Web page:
Shares of Micron Technology (NASDAQ:MU) rose in early trading on Thursday, rising as high as 7.4% in early trading before settling into a 5% gain at the time of this writing. Keep in mind that this price surge came after yesterday’s big gain, as well as the tech sector’s comeback from its January slump.
However, Thursday’s rise was more sector-specific, tied to production issues at a key competitor, as the broader tech index was down today. Since there are only a handful of major memory chip vendors in the world, any disruption at one site could lead to memory chip shortages and price increases for everyone else.
Late Wednesday, NAND flash vendors western digital (NASDAQ: WDC) and Japanese company Kioxia, which have a joint venture to produce NAND flash chips, announced that contamination of certain key materials at two of their Japanese production sites would harm the companies’ joint NAND production.
NAND is a high growth industry, especially today. This modern storage medium is rapidly replacing hard drives in many technological applications and is therefore crucial in supporting the rise of semiconductors. However, it has been difficult for many NAND flash producers to make money in recent years, as flash modules are commodity-like chips whose price fluctuates based on supply and demand. . More often than not, supply has exceeded demand in recent years, and NAND flash prices have generally followed a downward trend. But not today.
Western Digital released a statement indicating that approximately 6.5 exabytes would be affected, but if Kioxia’s production is taken into account, the total industry shortfall likely amounts to much more. Wells Fargo analyst Aaron Rakers estimates the issue could affect up to 10% of the industry’s quarterly output. The companies also did not say when operations would return to normal.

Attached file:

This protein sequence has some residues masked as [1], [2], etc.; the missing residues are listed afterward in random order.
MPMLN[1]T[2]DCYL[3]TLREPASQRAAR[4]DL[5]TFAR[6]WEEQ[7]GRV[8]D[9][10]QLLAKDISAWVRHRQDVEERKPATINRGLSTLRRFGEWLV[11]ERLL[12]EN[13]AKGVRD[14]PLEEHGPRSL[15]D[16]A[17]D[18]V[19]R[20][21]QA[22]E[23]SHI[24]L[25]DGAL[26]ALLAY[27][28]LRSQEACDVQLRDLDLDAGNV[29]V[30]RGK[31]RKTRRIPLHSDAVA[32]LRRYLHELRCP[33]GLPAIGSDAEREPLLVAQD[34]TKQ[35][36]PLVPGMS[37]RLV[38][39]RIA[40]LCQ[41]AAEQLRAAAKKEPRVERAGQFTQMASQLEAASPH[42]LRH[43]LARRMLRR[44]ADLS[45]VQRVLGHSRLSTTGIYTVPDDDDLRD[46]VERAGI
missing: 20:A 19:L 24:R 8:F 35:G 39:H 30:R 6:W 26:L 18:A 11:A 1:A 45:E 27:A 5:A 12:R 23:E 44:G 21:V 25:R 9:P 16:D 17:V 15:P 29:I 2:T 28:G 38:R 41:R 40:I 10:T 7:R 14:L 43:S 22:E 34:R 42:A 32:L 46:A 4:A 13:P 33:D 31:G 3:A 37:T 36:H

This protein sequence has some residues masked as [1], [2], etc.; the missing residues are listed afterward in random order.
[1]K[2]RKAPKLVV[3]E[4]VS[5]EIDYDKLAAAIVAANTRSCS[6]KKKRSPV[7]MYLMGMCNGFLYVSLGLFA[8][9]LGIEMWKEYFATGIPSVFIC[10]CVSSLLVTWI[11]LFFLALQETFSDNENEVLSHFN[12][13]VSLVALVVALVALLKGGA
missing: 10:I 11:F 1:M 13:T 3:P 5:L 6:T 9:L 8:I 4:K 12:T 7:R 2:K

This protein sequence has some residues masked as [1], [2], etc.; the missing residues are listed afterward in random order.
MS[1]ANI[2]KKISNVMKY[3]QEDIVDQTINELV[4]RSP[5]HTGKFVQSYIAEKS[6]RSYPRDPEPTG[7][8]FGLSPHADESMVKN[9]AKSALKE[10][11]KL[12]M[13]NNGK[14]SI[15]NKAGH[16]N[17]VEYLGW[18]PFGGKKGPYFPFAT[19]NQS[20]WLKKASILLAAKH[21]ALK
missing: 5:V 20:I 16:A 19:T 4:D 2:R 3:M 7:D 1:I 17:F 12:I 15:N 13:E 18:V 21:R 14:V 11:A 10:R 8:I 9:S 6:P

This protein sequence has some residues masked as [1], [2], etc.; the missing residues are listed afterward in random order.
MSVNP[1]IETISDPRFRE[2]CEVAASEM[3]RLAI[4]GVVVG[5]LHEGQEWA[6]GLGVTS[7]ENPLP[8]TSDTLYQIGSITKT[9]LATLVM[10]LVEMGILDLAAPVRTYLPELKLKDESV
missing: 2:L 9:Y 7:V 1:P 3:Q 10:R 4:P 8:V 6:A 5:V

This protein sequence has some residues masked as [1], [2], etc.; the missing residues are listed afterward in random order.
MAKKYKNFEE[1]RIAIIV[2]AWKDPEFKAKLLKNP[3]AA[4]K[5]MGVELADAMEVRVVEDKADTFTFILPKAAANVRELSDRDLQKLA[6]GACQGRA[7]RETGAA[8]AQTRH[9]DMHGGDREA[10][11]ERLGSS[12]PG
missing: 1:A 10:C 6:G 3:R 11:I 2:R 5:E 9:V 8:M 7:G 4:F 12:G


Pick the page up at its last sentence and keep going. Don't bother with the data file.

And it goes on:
Such a reduction could lead to significant increases in NAND flash prices in the near term, and these increased profits would flow to competitors, with Micron being the primary beneficiary.
A shortage of NAND flash would certainly help Micron’s near-term profitability, even though NAND is a relatively small part of its business today, at 24% of total revenue last quarter. NAND flash prices had actually fallen in recent quarters as supply shortages of other types of chips limited output from PC makers. Yet, as is the case with today’s semiconductor shortage, it seems that when one problem is solved, another arises, as is currently the case with NAND flash modules.
It should be noted that Western Digital and Kioxia said the production delays occur in their most advanced 3D NAND chips. This could open up an even bigger opportunity for Micron, whose management recently claimed to be “several quarters ahead” of competitors in producing the most advanced 176-layer 3D NAND modules.
With a lack of advanced NAND, Micron may be able to sell its edge NAND chips even more profitably this quarter. Analysts’ average EPS estimate for Micron in 2022 is $8.97, but expect that profit expectation to rise amid this supply issue.
If inflationary pressures penetrate further into the memory industry, Micron could continue to do well this year, even after its strong run this week.
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